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Jul. Because, methinks, that she lov'd you as But since she did neglect her looking-glass, well

And thre: ber sun-expelling mask away,
As you do love your lady Silvia :

The air hath starv'd the roses in her cheeks,
She dreams on him that has forgot her love ; And pinch'd the lily-tincture of her face,
You dote on her that cares not for your love. That now she is become as black as I.
'T'is pity, love should be so contrary:

Sil. How tall was she?
And thinking on it, makes me cry, alas! Jul. About my stature: for, at Pentecost,

Pro. Well, give her that ring, and therewithal When all our pageants of delight were play'd,
This letter ;-that's her chainber.-Tell my lady, Oar youth got me to play the woman's part,

claim the promise for her heavenly picture. And I was irimi'd in madam Julia's gown, Your message done, hie huine unto my chamber, Which serv'd me as fit, by all men's judgment, Where thou shalt find me sad and solitary. As if the garment had been made for me ;

[Erit Proteus. Therefore, I know, she is about my height. Jul. How many women would do such a mes. And, at that time, I made her weep a good, sage?

For I did play a lamentable part:
Alas, poor Proteus, thou hast entertained Madam, 'twas Ariadne, passioning.
A fox, to be the shepherd of thy lambs : For Theseus' perjury, and unjust fight;
Alas, poor fool! why do I pity him

Which I so lively acted with iny tears,
That with his very heart despiseth me? That my poor mistress, moved therewithal,
Because he loves her, he despiseth me:

Wept bitterly; and, would I might be dead,
Because I love him, I inust pity him.

If l in thought felt not ber very sorrow !
This ring I gave him, when he parted from me, Sil. She is beholden to thee, gentle youth-
To bind him to remember my good-will: Alas, poor lady! desolate and left!-
And now am I (unhappy messenger!)

1 weep myself, to think upon thy words.
To plead for that, which I would not obtain; Here, youth, there is my purse; I give thee this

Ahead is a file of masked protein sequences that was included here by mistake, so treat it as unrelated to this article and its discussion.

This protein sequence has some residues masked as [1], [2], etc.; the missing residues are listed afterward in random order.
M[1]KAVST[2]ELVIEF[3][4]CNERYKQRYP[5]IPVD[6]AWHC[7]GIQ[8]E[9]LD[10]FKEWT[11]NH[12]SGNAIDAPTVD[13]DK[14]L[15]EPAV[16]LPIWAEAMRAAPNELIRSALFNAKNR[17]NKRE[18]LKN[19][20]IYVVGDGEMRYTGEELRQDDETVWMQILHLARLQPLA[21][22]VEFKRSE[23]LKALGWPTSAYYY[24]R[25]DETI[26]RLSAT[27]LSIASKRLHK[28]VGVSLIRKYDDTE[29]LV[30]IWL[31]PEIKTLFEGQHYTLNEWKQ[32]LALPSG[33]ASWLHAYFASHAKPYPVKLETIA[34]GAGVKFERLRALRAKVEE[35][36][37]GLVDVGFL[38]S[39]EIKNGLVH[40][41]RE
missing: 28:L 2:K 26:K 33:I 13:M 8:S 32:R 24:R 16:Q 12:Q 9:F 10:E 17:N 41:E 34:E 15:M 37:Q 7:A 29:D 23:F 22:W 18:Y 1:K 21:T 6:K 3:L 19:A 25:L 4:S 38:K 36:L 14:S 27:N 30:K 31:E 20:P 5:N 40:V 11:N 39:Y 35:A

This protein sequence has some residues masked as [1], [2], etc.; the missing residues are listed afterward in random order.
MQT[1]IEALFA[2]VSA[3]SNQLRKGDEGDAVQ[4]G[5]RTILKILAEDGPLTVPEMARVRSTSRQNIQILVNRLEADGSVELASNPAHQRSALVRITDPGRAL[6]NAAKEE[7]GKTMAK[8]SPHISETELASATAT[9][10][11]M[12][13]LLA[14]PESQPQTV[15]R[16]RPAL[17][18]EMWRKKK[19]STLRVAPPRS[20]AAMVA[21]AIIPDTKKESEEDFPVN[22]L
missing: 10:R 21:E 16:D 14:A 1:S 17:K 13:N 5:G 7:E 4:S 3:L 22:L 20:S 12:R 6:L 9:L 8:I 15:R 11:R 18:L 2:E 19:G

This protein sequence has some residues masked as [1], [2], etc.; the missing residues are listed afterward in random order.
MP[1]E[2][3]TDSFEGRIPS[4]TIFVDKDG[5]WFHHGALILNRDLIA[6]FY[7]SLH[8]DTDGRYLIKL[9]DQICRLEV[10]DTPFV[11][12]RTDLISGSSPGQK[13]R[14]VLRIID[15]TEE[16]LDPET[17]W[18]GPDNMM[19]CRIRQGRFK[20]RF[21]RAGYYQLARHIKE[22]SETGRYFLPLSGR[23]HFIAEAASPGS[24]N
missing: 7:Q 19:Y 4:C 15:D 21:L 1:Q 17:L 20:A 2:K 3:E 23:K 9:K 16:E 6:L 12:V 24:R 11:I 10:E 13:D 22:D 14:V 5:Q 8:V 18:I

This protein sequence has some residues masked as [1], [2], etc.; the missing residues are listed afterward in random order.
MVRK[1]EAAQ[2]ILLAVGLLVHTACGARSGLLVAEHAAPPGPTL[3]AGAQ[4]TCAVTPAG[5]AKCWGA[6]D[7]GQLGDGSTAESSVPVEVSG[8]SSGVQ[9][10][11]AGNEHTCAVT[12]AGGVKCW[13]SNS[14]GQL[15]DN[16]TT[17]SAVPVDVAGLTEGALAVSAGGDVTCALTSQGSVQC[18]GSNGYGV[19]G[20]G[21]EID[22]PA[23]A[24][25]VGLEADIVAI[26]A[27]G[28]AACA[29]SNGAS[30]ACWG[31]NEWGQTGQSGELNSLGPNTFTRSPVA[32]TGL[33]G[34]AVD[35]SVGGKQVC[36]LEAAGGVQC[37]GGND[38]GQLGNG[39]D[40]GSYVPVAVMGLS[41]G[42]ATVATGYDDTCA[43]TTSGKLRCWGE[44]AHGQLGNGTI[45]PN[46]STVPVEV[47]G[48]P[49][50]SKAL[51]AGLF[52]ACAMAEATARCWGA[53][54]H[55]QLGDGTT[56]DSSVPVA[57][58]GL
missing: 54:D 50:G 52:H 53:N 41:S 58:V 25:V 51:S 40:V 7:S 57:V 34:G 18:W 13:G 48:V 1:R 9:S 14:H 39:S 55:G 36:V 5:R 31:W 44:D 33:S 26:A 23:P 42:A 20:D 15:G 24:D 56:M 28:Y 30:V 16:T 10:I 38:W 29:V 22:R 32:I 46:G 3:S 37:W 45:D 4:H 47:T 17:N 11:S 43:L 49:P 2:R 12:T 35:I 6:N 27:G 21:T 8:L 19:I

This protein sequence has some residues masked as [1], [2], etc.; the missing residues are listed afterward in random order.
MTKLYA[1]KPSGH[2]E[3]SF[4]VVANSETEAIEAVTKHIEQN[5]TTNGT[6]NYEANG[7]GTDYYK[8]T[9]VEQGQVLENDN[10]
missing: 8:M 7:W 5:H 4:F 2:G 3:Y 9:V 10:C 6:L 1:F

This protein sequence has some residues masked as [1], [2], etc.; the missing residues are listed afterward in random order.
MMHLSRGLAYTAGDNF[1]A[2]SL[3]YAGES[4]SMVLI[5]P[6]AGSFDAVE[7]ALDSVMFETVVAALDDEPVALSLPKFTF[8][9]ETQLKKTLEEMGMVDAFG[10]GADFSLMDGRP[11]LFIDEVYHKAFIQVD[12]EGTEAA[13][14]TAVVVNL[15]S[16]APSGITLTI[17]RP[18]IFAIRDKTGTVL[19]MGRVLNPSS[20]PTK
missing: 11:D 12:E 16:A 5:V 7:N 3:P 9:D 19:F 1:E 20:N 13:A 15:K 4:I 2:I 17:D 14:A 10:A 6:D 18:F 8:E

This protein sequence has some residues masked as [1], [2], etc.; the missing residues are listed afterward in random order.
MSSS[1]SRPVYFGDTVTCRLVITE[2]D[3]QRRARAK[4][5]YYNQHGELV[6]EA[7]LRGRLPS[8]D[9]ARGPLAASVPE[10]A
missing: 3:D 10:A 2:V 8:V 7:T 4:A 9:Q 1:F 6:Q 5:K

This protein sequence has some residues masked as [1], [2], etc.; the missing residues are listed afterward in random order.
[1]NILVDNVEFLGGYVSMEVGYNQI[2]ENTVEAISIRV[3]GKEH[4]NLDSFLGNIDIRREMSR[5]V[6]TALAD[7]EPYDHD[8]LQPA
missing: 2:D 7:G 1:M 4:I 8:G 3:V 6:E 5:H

To carry that, which I would have refus'd; For thy sweet mistress' sake, because thou lov'st
To praise his faith, which I would have disprais'd. her.
I am my master's true confirmed love;


[Exit Silvia. But cannot be uue servant to my master, Jul. And she shall thank you for t, if e'er you Unless I prove false traitor to myself.

kuow her.-
Yet I will woo for him: but yet so coldly, A virtuong gentlewoman, mild, and beautiful.
As, heaven, it kuows, I would not have him I hope my master's suit will be but cold,

Since she respects my mistress' love so much.
Enter Silvia, attended.

Alas, how love can trifle with itself!

Here is her picture: Let me see ; ! think,
Gentlewoman, good day! I pray you be my mean if I had such a tire, this face of mine
To bring me where to speak with inadain Silvia. Were full as lovely as is this of hers:
Sil. What would you with her, if that I be she? And yet the painter flatter'd her a little,
Jul. If you be she, I do entreat your patience Unless I Hatter with myself too much.
To hear me speak the message i am sent on. Her hair is auburn, mine is perfect yellow :
Sil. From whom?

If that be all the difference in his love,
Jul. From my master, Sir Proteus, madam. l'll get me such a colour'd periwig.
Sil. 0 !-he sends you for a picture ?

Her eyes are gray as glass; and so are mine: Jul. Ay, madair.

Ay, but her forehead's low, and mine's as high. Su. Ursula, bring my picture there.

What should it be, that he respects in her,

[Pirture brought. But I can make respective in myself, Go, give your master this: tell him from int, If this fond love were not a blinded god ? One Julia, that his changing thoughts forget, Come, shadow, come, and take this shallow up Would better fit his chamber than this shadow. For 'tis thy rival. O thou senseless form, Jul. Madam, please you peruse this letter. Thou shalt be worshipp'd, kiss'd, lov'd, and Pardon me, madam ; I have unadvis'd

ador'd; Deliver'd you a paper that I should not ; And, were there sense in this idolatry, This is the letter to your lady ship.

My substance should be statue in thy stead. Sil. I pray thee let me look on that again. l'll use thee kindly for thy mistress' sake, Jul. It may not be; good madain, pardou me. That usd me so; or else, by Jove I vow, Sil. There, hold.

I should have scratch'd out your unseeing eyes I will not look upon your master's lines:

To make my master out of love with thee. I know, they are stult'd with protestations,

[Erit And full of new-found oaths, which he will break As easily as I do tear his paper.

Jul. Madam, he sends your lady ship this ring.
Sil. The more shame for him that he sends it me;

SCENE 1. The same.

An Abbey.